If the reader feels that this is a rave review, well, it is. The image quality is simply superb and the functionality and features of the display have been well thought out and implemented.

Alas, as with all things in life, there are negatives. I think the biggest negative of a 4K display is that text in applications, in menus as well as icons, etc. can be very small. Most applications are simply not 4K ready in this regard. Because of this, I found it more comfortable to work with dual screens: My old display on the right with all the Photoshop and CaptureOne menus and tools in the sizes we are accustomed to see and the 4K display on the left with the images. When using Lightroom, the tools on the 4K display were displayed small, but useable.

Summary of Specifications

For those of you interested in specifications, here is a quick summary:

Panel Type

IPS (Anti-Glare)


Wide color gamut LED


79 cm (31.1 inch) (78.9 cm diagonal)


4096 dots × 2160 lines

Display Size (H × V)

697.95 mm × 368.06 mm

Pixel Pitch

0.1704 mm

Pixel Density

149 ppi

Display Colors

Approx. 1073.74 million colors (for 10 bit input)

Viewing Angle (H / V, typical)

178 ̊ / 178 ̊

Recommended Brightness (typical)

120 cd/m2 or less (Temperature: 5000 K to 6500 K)

Contrast Ratio (typical)

1500 : 1 (When “DUE Priority” setting is “Brightness”)

Response Time (typical)

Black-white-black: 20 ms Gray-to-gray: 9 ms

Color Gamut Display (typical)

Adobe® RGB coverage: 99%, DCI-P3 coverage: 98%


Video Signal Input Terminals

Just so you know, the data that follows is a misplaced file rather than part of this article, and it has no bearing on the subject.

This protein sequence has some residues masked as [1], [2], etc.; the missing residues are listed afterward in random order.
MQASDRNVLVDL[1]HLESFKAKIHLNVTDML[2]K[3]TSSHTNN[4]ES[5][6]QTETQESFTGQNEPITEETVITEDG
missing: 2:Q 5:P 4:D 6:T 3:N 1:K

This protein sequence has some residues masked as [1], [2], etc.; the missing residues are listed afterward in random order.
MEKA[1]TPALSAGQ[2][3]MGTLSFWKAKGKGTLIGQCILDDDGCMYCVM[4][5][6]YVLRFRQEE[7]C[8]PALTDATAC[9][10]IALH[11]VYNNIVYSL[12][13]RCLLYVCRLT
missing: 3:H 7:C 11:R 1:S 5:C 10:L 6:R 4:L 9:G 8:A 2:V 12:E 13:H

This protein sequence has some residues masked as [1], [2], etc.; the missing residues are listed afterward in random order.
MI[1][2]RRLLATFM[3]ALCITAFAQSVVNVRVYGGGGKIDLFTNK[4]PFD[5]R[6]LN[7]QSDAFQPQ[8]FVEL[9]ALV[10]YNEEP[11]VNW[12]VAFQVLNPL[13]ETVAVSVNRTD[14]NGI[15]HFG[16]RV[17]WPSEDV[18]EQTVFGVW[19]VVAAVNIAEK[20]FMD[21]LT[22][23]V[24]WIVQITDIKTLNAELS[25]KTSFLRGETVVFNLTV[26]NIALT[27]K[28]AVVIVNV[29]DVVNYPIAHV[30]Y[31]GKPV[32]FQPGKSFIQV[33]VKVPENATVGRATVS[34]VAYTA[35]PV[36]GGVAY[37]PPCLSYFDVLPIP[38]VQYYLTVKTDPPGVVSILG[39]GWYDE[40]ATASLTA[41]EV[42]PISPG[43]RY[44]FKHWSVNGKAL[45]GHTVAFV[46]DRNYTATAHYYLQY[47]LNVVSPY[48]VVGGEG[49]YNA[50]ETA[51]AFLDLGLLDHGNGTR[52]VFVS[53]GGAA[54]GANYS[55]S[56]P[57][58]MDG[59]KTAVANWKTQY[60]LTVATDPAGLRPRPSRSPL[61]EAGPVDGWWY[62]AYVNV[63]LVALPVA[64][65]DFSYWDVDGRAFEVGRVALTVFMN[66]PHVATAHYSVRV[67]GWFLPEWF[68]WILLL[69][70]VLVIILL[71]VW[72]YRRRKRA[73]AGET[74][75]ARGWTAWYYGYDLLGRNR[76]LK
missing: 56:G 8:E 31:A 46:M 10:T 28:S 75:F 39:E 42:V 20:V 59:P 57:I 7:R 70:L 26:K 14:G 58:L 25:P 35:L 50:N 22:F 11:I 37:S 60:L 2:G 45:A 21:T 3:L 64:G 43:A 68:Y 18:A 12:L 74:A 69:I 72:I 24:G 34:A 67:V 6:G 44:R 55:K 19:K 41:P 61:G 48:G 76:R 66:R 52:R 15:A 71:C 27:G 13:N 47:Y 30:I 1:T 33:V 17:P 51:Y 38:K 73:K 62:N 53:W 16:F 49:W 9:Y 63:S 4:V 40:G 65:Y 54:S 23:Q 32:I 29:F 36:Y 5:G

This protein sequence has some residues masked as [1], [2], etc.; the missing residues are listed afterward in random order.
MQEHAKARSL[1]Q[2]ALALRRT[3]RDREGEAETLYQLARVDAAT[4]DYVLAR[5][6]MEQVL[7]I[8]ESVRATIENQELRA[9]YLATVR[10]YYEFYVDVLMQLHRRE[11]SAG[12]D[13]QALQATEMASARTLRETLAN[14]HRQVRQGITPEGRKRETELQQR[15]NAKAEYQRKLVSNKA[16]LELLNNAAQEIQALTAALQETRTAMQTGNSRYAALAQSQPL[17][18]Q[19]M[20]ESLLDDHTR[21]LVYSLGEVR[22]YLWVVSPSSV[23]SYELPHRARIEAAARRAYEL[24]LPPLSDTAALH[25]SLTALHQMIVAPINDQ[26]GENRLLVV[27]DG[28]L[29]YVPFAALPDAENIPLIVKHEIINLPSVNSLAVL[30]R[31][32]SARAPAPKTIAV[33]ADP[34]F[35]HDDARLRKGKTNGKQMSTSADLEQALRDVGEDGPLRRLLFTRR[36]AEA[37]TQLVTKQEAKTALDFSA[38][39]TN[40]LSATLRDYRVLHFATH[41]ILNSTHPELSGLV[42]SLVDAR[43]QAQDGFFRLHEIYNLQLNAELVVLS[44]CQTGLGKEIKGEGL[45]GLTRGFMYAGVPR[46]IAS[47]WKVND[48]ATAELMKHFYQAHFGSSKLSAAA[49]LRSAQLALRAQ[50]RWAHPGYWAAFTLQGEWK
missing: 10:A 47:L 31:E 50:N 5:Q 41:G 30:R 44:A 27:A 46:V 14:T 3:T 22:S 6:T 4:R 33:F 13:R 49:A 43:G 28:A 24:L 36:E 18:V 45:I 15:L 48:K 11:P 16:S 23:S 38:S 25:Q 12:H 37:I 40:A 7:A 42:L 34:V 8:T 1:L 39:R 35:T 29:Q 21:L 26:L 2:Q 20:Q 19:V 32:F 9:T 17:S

DisplayPort 1.2 (HDCP 1.2-compatible) × 2, HDMI (HDCP 1.2, Deep Color-compatible) *1 × 2

Digital Scanning Frequency (H /V)

24.5 kHz to 137.5 kHz (DisplayPort), 14.5 kHz to 135.5 kHz (HDMI) / 22.5 Hz to 71.5 Hz (DisplayPort), 22.5 Hz to 71.5 Hz (HDMI)

Frame Synchronization Mode

23.75 Hz to 30.25 Hz, 47.5 Hz to 60.5 Hz

Dot clock (Max.)

598.3 MHz (DisplayPort), 300 MHz (HDMI)


USB Port

Upstream port × 1, downstream port × 3 (including one port that supports quick charging)

USB Standard

USB Specification Rev. 3.0
USB Battery Charging Specification Rev.1.2

Communication Speed

5 Gbps (super), 480 Mbps (high), 12 Mbps (full), 1.5 Mbps (low)

Supply Current

Downstream: Max. 900 mA per port

Downstream (CHARGE Port): Normal: Max. 1.5 A per port, Charging Only: Max. 2.1 A per port


Power Input

100–240 VAC ±10%, 50/60 Hz 1.45 A–0.75 A)

Maximum Power Consumption

140 W or less

Power Save Mode

9.0 W or less (no signal is input when there is no USB device connected)

Standby Mode

9.0 W or less (no signal is input when there is no USB device connected)



Min. height: 735 mm × 434 mm × 245 mm (W × H × D) (Tilt: 0 ̊) Max. height: 735 mm × 591 mm × 289 mm (W × H × D) (Tilt: 35 ̊)

Dimensions (Without Stand)

735 mm × 423 mm × 65.5 mm (W × H × D)

Net. weight

Approx. 11.3 kg

Net Weight (Without Stand)

Approx. 8.3 kg

Height adjustment

149 mm (Tilt: 0 ̊) / 141mm (Tilt: 35 ̊)


Up 35 ̊, down 5 ̊





0 ̊C to 35 ̊C (32 ̊F to 95 ̊F)


20% to 80% R.H. (no condensation)

Air Pressure

540 hPa to 1060 hPa




Bottom Line

I wish that the applications I use most had a “4K mode”, but they do not. It is probably inevitable that computers and applications will become more 4K friendly in the future, but until then we just have to make do with the current situation.

Working with the new EIZO 31.1 inch CG 318- 4K monitor makes a pretty huge difference in terms of enjoyment, efficacy, accuracy and eye fatigue reduction. It allows me to edit my images better and to arrive at a perfect print in an easier and more relaxed way.

The CG 318-4K monitor is, by quite a margin, the best computer monitor I have seen to date.

For me, there is no going back. I can hardly wait to have a full production unit on my desk as my main monitor.